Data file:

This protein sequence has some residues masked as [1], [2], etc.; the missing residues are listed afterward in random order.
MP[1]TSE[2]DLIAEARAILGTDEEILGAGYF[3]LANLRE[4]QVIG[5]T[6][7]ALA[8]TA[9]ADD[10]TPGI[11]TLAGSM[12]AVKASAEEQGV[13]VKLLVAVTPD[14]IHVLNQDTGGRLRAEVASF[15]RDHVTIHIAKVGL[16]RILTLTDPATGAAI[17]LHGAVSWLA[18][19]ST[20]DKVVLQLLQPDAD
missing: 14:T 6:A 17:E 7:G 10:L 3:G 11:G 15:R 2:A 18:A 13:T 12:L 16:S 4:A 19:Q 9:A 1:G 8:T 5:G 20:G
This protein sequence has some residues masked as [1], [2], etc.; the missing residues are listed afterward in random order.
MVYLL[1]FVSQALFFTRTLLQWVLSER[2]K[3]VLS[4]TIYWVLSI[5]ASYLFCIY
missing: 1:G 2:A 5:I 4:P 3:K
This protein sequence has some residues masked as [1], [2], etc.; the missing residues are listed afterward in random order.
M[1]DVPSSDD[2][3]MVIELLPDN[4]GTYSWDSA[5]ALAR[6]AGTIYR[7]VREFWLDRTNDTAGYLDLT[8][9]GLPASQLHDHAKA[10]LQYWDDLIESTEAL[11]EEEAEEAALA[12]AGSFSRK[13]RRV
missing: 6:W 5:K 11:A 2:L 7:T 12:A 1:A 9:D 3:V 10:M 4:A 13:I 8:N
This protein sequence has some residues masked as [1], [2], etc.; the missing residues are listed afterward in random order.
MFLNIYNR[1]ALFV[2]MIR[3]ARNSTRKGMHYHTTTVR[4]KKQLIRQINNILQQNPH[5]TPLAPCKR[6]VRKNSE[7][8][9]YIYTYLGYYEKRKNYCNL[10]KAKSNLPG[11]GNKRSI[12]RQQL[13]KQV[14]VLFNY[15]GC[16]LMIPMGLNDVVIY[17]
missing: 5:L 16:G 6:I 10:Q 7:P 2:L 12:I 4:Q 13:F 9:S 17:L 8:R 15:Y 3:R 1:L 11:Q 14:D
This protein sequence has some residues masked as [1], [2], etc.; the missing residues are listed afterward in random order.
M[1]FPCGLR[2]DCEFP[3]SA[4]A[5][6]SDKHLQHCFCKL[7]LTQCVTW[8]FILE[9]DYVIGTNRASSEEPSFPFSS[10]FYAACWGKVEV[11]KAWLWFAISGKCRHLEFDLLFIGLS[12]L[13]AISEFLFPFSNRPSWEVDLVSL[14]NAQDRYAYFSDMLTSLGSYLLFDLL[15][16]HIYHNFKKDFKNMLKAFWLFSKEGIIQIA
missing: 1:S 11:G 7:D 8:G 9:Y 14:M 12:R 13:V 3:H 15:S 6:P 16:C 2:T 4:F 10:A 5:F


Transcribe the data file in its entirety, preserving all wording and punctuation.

This protein sequence has some residues masked as [1], [2], etc.; the missing residues are listed afterward in random order.
MP[1]TSE[2]DLIAEARAILGTDEEILGAGYF[3]LANLRE[4]QVIG[5]T[6][7]ALA[8]TA[9]ADD[10]TPGI[11]TLAGSM[12]AVKASAEEQGV[13]VKLLVAVTPD[14]IHVLNQDTGGRLRAEVASF[15]RDHVTIHIAKVGL[16]RILTLTDPATGAAI[17]LHGAVSWLA[18][19]ST[20]DKVVLQLLQPDAD
missing: 14:T 6:A 17:E 7:G 10:L 3:G 11:G 15:R 2:A 18:A 13:T 12:L 16:S 4:A 19:Q 9:A 1:G 8:T 5:G 20:G
This protein sequence has some residues masked as [1], [2], etc.; the missing residues are listed afterward in random order.
MVYLL[1]FVSQALFFTRTLLQWVLSER[2]K[3]VLS[4]TIYWVLSI[5]ASYLFCIY
missing: 1:G 2:A 5:I 4:P 3:K
This protein sequence has some residues masked as [1], [2], etc.; the missing residues are listed afterward in random order.
M[1]DVPSSDD[2][3]MVIELLPDN[4]GTYSWDSA[5]ALAR[6]AGTIYR[7]VREFWLDRTNDTAGYLDLT[8][9]GLPASQLHDHAKA[10]LQYWDDLIESTEAL[11]EEEAEEAALA[12]AGSFSRK[13]RRV
missing: 6:W 5:K 11:A 2:L 7:T 12:A 1:A 9:D 3:V 10:M 4:A 13:I 8:N
This protein sequence has some residues masked as [1], [2], etc.; the missing residues are listed afterward in random order.
MFLNIYNR[1]ALFV[2]MIR[3]ARNSTRKGMHYHTTTVR[4]KKQLIRQINNILQQNPH[5]TPLAPCKR[6]VRKNSE[7][8][9]YIYTYLGYYEKRKNYCNL[10]KAKSNLPG[11]GNKRSI[12]RQQL[13]KQV[14]VLFNY[15]GC[16]LMIPMGLNDVVIY[17]
missing: 5:L 16:G 6:I 10:Q 7:P 2:L 12:I 4:Q 13:F 9:S 17:L 8:R 15:Y 3:R 1:L 11:Q 14:D
This protein sequence has some residues masked as [1], [2], etc.; the missing residues are listed afterward in random order.
M[1]FPCGLR[2]DCEFP[3]SA[4]A[5][6]SDKHLQHCFCKL[7]LTQCVTW[8]FILE[9]DYVIGTNRASSEEPSFPFSS[10]FYAACWGKVEV[11]KAWLWFAISGKCRHLEFDLLFIGLS[12]L[13]AISEFLFPFSNRPSWEVDLVSL[14]NAQDRYAYFSDMLTSLGSYLLFDLL[15][16]HIYHNFKKDFKNMLKAFWLFSKEGIIQIA
missing: 1:S 11:G 7:D 8:G 9:Y 14:M 12:R 13:V 3:H 15:S 6:P 16:C 2:T 4:F 10:A 5:F